I am a Professor Emeritus in Mathematics at Webster University in Saint Louis MO. My teaching specialties are in mathematical logic and abstract algebra. My broader interest involves various types of conceptual studies, and this is at the core of my interest in Descriptive Psychology. My deepest interest in Descriptive Psychology relates to its connection with conceptual philosophy. Conceptual philosophy involves a type of activity during which the want parameter is to enhance a conceptual understanding of our most ubiquitous concepts. Unlike most work in philosophy, conceptual philosophy focuses only on concepts rather than on philosophical theories. Instead of asking about the nature of reality, it studies the most ubiquitous concepts we can use for thinking about what happens in the world. Thus, the DP reality concepts are easily integrated into conceptual philosophy. I am especially interested in relating DP and epistemics, the strand of conceptual philosophy that focuses on a purely conceptual study of understanding, and there is a paper about this on the Descriptive Psychology section of my website. I am currently using DP in the design of educational resources that focus on constructivist learning. My work in this regard is on the Constructivist Learning section of my website. I welcome communication about these and any other matters involving DP.
Michael is particularly interested in Descriptive Psychology applications in the areas of Organizations, Technology and Change Management. He has a consulting practice specializing in helping people in organizations create a deeper experience of community through the use of cutting-edge business practices, transition management and "way cool" information technology.
Walter J. Torres Ph.D. is a clinical and forensic psychologist practicing in Denver, Colorado. His first contact with Descriptive Psychology dates to 1972, when he took a Personality course from Peter Ossorio at the University of Colorado in Boulder. Since then, Descriptive Psychology has been the keystone to his conceptual and practical orientation in both the clinical and forensic domains. He is a past President of the Society for Descriptive Psychology. His recent Descriptive formulations and presentations include trauma and its treatment, and the nature, consequences and alleviation of humiliation.
H. Paul Zeiger is semi-retired from careers in academic Computer Science and industrial Software Engineering. He received his S.B., S.M., and Ph.D. in Electrical Engineering from Massachusetts Institute of Technology, chaired the Department of Computer Science at University of Colorado, Boulder, and led software development efforts at several startup companies and one large telecommunications firm. He studied with fellow faculty member Peter Ossorio in the early 1970âs, and has since pursued applications of Descriptive Psychology to Computer Science, and, more recently, to the philosophical problems of everyday life. Paul and his wife Carolyn live in Denver, Colorado where they are pursuing private practice using holistic and Descriptive Psychology procedures with individuals having serious chronic illnesses and their partners.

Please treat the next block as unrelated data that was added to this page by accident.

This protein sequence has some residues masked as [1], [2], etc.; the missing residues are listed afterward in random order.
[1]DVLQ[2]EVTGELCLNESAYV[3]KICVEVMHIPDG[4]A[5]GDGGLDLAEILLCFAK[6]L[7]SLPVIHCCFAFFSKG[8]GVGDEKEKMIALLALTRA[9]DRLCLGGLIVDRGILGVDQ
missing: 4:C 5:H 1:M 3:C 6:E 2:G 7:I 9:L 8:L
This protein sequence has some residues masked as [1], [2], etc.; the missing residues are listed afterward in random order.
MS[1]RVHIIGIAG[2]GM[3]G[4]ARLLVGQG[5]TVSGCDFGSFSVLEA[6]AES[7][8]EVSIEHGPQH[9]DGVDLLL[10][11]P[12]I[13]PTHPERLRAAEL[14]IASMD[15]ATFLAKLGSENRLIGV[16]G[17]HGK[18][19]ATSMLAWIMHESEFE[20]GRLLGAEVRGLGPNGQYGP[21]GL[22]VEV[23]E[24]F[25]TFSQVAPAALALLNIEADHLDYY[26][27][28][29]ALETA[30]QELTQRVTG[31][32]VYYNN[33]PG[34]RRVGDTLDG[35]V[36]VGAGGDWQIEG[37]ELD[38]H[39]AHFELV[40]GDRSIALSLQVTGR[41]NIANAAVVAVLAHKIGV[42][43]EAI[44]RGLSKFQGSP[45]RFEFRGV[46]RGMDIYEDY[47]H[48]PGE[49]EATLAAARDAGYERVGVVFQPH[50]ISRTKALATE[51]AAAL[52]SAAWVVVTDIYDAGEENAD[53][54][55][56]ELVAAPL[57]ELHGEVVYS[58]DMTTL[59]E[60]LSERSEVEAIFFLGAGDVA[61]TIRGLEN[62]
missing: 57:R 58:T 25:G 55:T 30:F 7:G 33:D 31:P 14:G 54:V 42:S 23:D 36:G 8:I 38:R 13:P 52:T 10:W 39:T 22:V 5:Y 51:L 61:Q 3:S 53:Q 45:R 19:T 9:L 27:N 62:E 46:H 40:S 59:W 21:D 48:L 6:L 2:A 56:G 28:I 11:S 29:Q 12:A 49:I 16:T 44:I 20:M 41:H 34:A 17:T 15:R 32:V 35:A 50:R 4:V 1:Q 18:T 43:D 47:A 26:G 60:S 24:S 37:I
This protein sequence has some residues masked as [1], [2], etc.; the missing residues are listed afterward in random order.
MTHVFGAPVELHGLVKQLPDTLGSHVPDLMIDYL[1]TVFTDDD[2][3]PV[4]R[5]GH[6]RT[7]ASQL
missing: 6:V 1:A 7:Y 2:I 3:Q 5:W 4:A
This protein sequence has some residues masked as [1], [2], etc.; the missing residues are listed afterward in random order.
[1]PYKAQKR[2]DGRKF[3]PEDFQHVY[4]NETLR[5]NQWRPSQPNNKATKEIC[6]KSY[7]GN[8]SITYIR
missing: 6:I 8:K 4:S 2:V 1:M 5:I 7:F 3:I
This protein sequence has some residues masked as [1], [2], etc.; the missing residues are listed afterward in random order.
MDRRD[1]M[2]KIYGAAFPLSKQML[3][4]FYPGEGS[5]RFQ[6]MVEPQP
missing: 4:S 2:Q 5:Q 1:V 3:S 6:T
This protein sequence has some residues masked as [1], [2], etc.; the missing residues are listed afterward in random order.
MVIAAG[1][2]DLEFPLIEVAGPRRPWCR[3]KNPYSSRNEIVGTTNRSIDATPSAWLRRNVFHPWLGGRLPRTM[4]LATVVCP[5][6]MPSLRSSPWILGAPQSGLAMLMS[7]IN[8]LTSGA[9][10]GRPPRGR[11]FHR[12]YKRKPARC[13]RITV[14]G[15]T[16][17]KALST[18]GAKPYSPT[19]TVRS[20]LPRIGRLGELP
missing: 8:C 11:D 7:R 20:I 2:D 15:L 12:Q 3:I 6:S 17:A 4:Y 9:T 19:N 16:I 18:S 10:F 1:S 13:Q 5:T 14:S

Erol Ilhan Zeybekoglu received his Psy.D. in Clinical Psychology from William James College under the direction of Wynn Schwartz, Ph.D. He is an active member of the SDP Boston Study Group, and utilizes descriptive psychology in his practice as a FFS Outpatient Clinician at the Riverside Community Care Guidance Center Program in Cambridge Massachusetts, as well as Per Diem Community Residence Counselor for both the Appleton House Residential and Alcohol and Drug Abuse Partial Programs at McLean Hospital in Belmont, Massachusetts. His work in Descriptive Psychology has been primarily concerned with its applications to Emotional Behavior, Anger Management, and using a Status Dynamic Perspective in Group Therapy. He is the current President-Elect of the Society for Descriptive Psychology (2018), a member of the SDP Website Administration and Infrastructure Committee, and is the Program Planning Committee Chair for the 40th Annual Conference of the Society for Descriptive Psychology in Golden, CO. Dr. Zeybekoglu recently published his Doctoral thesis, titled “The Status Dynamics of Anger Management” (2016), available online via EBSCOhost, PsychINFO, and ProQuest Databases.